This charitable drive also serves as a sun safety reminder for all Utahns. Now that spring is here and we're spending more time outdoors, we all need to be vigilant in protecting our skin. —Terri Sory
SALT LAKE CITY — Utah has one of the highest rates of melanoma skin cancer in the country, so sunscreen is paramount for people who spend almost all of their days outside.
Getting protection from the sun, however, isn't easy for Utah's homeless population.
Through April 30, the Salt Lake County Health Department, Fourth Street Clinic, Utah Cancer Action Network and Salt Lake County Library Services are partnering to collect donations that will help prevent skin cancer among the valley's homeless population.
Donation boxes located at all Salt Lake County Library branches, the Salt Lake County Government Center and the Huntsman Cancer Institute will be available for unexpired sunscreen with a sun protection factor of 30 or higher, sunglasses with ultraviolet protection, and various hats, preferably those with wide brims.
"This charitable drive also serves as a sun safety reminder for all Utahns," said Terri Sory, chronic disease prevention manager with the state's health department. "Now that spring is here and we're spending more time outdoors, we all need to be vigilant in protecting our skin."
With its elevation, plentiful outdoor opportunities and typical weather patterns, Utah carries a higher risk for skin cancer and specifically for melanoma, the most dangerous type of skin cancer. Harmful UV radiation comes from the sun, as well as from artificial sources such as tanning beds.
Utah carries one of the highest incidence rates for melanoma in the country, with at least 22.5 per 100,000 people affected, according to the U.S. Centers for Disease Control and Prevention. The agency's data also show that more people die of melanoma in Utah than in any other state.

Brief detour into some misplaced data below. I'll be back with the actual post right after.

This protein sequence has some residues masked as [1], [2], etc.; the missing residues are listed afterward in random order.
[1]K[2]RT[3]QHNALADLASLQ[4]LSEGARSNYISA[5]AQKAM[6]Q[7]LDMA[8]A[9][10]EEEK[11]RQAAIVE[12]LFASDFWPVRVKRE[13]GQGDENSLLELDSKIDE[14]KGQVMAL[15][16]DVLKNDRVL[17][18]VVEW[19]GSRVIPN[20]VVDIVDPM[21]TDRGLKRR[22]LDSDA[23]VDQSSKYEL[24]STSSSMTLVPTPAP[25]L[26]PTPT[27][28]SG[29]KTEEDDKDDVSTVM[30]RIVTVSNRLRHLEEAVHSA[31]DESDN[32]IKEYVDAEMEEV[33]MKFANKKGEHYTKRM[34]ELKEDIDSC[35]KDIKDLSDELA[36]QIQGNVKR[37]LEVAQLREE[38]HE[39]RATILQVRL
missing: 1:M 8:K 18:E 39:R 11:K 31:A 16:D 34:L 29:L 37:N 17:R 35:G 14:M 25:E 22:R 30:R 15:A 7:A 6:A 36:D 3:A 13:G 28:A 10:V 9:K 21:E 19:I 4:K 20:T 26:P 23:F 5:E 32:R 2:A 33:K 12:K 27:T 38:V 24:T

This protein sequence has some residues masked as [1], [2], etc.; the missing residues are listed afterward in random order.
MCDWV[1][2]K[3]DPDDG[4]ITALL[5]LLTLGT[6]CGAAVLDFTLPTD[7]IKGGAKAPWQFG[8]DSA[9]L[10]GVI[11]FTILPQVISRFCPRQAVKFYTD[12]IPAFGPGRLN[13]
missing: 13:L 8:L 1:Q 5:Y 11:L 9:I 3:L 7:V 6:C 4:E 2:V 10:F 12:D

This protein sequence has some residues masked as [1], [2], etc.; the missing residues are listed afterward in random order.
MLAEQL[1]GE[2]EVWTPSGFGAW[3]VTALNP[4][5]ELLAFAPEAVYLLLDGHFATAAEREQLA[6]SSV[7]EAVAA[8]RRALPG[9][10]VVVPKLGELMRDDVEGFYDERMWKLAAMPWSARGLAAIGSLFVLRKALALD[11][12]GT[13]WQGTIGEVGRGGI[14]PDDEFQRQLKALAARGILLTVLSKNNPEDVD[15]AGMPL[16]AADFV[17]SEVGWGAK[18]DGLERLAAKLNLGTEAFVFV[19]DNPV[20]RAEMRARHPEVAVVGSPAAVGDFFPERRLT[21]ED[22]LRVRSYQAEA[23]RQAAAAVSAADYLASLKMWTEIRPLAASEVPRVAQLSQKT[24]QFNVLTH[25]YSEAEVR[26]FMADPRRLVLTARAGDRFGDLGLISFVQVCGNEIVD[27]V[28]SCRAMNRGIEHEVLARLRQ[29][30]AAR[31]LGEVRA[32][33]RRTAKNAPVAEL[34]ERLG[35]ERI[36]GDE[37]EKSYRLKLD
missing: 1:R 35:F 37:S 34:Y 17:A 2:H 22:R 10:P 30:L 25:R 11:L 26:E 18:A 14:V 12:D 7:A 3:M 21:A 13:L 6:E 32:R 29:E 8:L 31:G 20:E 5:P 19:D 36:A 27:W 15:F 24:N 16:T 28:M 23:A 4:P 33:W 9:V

Because homeless people spend more time outdoors, they have increased exposure to UV radiation and are at increased risk of developing skin cancer. As many homeless people lack health insurance, they have fewer opportunities for diagnosis and treatment. They typically end up at the Fourth Street Clinic, which will distribute the sun safety items donated to the cause.
Sory said the best way to stave off skin cancer is to prevent it, which means avoiding the sun's rays as much as possible by wearing long sleeves and pants in addition to sunscreen, hats and sunglasses, and stay in the shade. She also said to avoid harmful UV rays from tanning beds.
Visit www.SLCoLibrary.org for library locations to donate sun safety supplies for the homeless. Other locations include the county's government center, 2001 S. State, and the sixth floor of the Huntsman Cancer Institute, 1950 E. Circle of Hope Drive.